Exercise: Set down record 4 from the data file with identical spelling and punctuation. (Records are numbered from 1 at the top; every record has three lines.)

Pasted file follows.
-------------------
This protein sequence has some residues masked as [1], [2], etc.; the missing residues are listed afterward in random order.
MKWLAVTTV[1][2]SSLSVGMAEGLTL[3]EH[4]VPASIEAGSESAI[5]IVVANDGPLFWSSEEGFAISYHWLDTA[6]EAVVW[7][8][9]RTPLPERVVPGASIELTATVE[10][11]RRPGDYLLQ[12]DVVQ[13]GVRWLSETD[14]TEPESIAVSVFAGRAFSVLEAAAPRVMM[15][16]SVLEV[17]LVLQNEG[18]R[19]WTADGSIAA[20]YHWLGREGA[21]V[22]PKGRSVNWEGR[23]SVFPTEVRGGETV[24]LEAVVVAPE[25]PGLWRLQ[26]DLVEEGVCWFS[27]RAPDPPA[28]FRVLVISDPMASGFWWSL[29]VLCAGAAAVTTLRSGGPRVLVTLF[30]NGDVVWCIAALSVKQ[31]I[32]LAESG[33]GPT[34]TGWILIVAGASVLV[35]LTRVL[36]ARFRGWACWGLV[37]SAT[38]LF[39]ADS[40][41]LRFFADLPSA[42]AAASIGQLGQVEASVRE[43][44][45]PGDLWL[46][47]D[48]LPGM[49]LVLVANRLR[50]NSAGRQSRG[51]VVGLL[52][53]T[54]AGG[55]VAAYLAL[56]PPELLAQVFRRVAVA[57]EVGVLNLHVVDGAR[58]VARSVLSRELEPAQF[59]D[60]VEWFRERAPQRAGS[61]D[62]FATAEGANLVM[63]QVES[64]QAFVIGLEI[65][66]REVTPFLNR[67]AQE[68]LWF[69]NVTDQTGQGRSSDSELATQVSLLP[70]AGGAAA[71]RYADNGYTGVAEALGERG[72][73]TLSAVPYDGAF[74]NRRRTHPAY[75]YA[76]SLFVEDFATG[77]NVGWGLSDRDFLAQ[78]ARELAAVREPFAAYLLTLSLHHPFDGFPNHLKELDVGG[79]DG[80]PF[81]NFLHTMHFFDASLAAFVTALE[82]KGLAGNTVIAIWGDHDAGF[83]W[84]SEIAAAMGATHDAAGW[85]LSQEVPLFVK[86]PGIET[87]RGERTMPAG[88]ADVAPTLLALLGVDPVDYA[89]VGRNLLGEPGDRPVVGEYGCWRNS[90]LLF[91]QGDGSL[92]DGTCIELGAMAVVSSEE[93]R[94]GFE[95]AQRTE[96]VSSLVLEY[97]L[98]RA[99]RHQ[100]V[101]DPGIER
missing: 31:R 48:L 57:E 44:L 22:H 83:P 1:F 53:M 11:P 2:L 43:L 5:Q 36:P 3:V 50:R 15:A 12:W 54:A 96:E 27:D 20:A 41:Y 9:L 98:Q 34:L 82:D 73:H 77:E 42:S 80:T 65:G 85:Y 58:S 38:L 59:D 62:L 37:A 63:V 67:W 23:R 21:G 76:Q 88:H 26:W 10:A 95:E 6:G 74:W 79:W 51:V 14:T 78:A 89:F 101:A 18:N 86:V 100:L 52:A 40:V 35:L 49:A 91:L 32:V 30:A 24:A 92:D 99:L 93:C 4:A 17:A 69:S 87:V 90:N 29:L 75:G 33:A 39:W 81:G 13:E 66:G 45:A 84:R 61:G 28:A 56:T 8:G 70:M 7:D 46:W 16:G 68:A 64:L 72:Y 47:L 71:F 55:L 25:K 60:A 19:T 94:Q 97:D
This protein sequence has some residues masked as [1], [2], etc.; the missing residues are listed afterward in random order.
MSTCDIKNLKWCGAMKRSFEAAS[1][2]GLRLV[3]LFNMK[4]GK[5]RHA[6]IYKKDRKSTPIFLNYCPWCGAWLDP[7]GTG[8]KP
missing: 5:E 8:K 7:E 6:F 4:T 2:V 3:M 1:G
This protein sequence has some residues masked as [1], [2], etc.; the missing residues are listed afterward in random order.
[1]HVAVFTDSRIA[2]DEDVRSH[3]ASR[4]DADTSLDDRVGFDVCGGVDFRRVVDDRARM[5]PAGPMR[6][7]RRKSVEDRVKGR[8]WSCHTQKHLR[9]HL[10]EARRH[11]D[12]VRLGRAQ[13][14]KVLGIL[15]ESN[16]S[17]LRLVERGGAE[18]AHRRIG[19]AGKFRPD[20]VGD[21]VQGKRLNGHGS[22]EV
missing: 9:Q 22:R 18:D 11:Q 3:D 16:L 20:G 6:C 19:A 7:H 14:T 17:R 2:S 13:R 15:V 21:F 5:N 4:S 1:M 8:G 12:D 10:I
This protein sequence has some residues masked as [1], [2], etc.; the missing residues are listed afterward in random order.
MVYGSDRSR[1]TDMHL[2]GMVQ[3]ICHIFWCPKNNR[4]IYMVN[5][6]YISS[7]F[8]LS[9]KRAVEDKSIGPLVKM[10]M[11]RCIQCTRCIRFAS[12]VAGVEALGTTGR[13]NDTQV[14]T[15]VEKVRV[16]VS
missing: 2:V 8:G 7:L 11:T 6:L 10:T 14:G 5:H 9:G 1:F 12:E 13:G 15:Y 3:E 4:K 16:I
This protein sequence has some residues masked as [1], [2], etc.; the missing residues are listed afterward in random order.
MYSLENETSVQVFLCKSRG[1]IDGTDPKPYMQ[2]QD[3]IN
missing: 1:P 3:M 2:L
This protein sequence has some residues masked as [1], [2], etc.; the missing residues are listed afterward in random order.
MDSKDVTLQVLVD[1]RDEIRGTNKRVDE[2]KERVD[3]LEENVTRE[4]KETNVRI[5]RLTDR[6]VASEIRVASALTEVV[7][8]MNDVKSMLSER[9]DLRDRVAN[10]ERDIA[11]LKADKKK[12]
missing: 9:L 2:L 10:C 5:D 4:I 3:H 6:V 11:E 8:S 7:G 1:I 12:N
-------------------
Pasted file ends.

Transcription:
This protein sequence has some residues masked as [1], [2], etc.; the missing residues are listed afterward in random order.
MVYGSDRSR[1]TDMHL[2]GMVQ[3]ICHIFWCPKNNR[4]IYMVN[5][6]YISS[7]F[8]LS[9]KRAVEDKSIGPLVKM[10]M[11]RCIQCTRCIRFAS[12]VAGVEALGTTGR[13]NDTQV[14]T[15]VEKVRV[16]VS
missing: 2:V 8:G 7:L 11:T 6:L 10:T 14:G 5:H 9:G 1:F 12:E 13:G 15:Y 3:E 4:K 16:I